The beginning of the Islamic Empire is around 610 C.E. and continued until the Ottoman Empire fell in 1924. This time was a growth of both the Islamic religion and the empire itself as they expanded in advancements in science and had an excellent economy.
This was all going on as the Europeans were going through the dark ages. The failing of Europe gave the Islamic Empire the chance to grow and prosper and as a religion, Islam spread into the cultures of North Africa and the Middle East.
Islam was founded by the Prophet Muhammad in Mecca in 610 C.E. This area is now known as Saudi Arabia. Once Muhammad had died, the decision was made to change the name of the Islamic government to “Caliphate” and that it would be headed by a “Caliph”.
The initial four Caliphs had all been students of Muhammad and were followed for an additional 500 years by other Caliphs. This launched what is called the Islamic Golden Age.
Historians give credit to the Islamic Empire expansion as one of the largest empires to have existed in world history. They had complete control over northern Africa, the Middle East, parts of Asia and India, and the Iberian Peninsula (modern day Spain).
The Islamic Golden Age (790 C.E to 1258 C.E.) brought about a time of growth in culture, education, science, technology, and the arts throughout the Empire. The capital center was the city of Baghdad which was also the capital of one of the Caliphate.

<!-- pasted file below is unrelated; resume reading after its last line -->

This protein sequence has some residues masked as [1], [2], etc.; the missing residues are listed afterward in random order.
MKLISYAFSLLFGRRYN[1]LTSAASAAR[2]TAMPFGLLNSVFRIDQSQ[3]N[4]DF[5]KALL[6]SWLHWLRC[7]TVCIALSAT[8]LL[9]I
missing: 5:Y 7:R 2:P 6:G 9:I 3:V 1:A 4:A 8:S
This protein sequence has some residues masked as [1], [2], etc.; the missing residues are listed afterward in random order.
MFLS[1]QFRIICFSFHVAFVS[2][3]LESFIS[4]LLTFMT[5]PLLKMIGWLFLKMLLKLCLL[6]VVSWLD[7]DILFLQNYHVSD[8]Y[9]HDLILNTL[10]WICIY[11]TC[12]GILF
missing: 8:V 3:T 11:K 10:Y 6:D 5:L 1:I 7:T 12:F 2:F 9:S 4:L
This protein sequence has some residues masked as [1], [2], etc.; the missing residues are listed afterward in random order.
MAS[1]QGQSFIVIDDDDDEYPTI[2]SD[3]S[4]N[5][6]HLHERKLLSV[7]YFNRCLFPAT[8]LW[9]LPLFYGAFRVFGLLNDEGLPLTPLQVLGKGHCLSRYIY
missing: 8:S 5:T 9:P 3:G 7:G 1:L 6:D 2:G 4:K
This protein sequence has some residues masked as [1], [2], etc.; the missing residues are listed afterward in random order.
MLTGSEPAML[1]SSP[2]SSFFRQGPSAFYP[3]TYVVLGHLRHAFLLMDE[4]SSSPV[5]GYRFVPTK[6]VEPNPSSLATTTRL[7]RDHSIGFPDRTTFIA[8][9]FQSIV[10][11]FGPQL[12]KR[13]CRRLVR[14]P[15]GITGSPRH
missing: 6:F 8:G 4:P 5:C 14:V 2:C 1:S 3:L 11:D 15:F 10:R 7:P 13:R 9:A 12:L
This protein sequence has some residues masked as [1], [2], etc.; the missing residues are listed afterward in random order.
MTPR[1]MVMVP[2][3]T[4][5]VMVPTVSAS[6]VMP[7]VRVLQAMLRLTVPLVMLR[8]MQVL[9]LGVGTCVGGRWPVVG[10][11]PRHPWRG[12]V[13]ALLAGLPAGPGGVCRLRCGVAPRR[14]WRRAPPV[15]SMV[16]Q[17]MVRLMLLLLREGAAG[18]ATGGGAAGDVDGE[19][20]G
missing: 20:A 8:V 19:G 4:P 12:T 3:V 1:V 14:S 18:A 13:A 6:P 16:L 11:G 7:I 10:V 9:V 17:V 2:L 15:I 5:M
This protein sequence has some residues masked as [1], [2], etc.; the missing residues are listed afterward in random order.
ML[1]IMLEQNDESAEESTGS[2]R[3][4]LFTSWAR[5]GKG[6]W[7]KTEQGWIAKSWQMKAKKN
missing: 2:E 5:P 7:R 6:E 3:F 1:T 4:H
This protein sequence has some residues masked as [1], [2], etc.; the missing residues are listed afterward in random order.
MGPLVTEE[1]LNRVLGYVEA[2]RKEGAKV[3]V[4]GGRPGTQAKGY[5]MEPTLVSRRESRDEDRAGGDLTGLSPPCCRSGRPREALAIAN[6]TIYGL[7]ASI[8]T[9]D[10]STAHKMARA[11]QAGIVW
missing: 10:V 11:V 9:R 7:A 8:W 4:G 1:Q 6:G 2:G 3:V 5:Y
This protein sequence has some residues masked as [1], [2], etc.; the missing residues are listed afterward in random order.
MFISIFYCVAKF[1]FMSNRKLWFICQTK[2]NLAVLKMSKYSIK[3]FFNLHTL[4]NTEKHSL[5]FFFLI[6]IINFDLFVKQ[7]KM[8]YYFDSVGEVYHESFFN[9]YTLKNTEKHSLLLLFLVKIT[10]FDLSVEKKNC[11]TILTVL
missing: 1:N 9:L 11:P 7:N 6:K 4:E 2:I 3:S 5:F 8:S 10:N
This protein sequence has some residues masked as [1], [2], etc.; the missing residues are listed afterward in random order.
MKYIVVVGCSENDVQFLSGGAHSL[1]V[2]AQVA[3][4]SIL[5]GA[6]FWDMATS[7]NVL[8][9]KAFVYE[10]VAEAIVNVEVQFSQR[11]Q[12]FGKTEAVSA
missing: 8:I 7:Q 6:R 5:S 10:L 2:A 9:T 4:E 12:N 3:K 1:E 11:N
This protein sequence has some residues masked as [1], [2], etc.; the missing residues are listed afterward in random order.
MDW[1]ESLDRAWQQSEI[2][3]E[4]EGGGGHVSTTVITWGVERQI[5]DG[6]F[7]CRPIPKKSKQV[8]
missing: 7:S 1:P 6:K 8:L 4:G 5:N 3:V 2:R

While the Islamic Golden Age is thought to have been from the middle of the 7th century through the middle of the 13th century, so much was shared with the rest of the world through trade and exchange that we continue to use many of the things learned from them today.
The Muslim world was the center for everything intellectual including the exchange of science, medicine, and education. They established a “House of Wisdom” for all scholars of all faiths to meet, talk, contribute, and translate into a central area for learning. It is thanks to this location, where ancient works from Rome, China, India, Ancient Egypt, Ancient Greece, and Persia were translated into languages such as Hebrew, Turkish, Persian, Latin and Sindhi, that they were saved to pass on to the next generations.
The Islamic Empire is given full credit for being the first “truly universal civilization”, bringing many people and cultures together.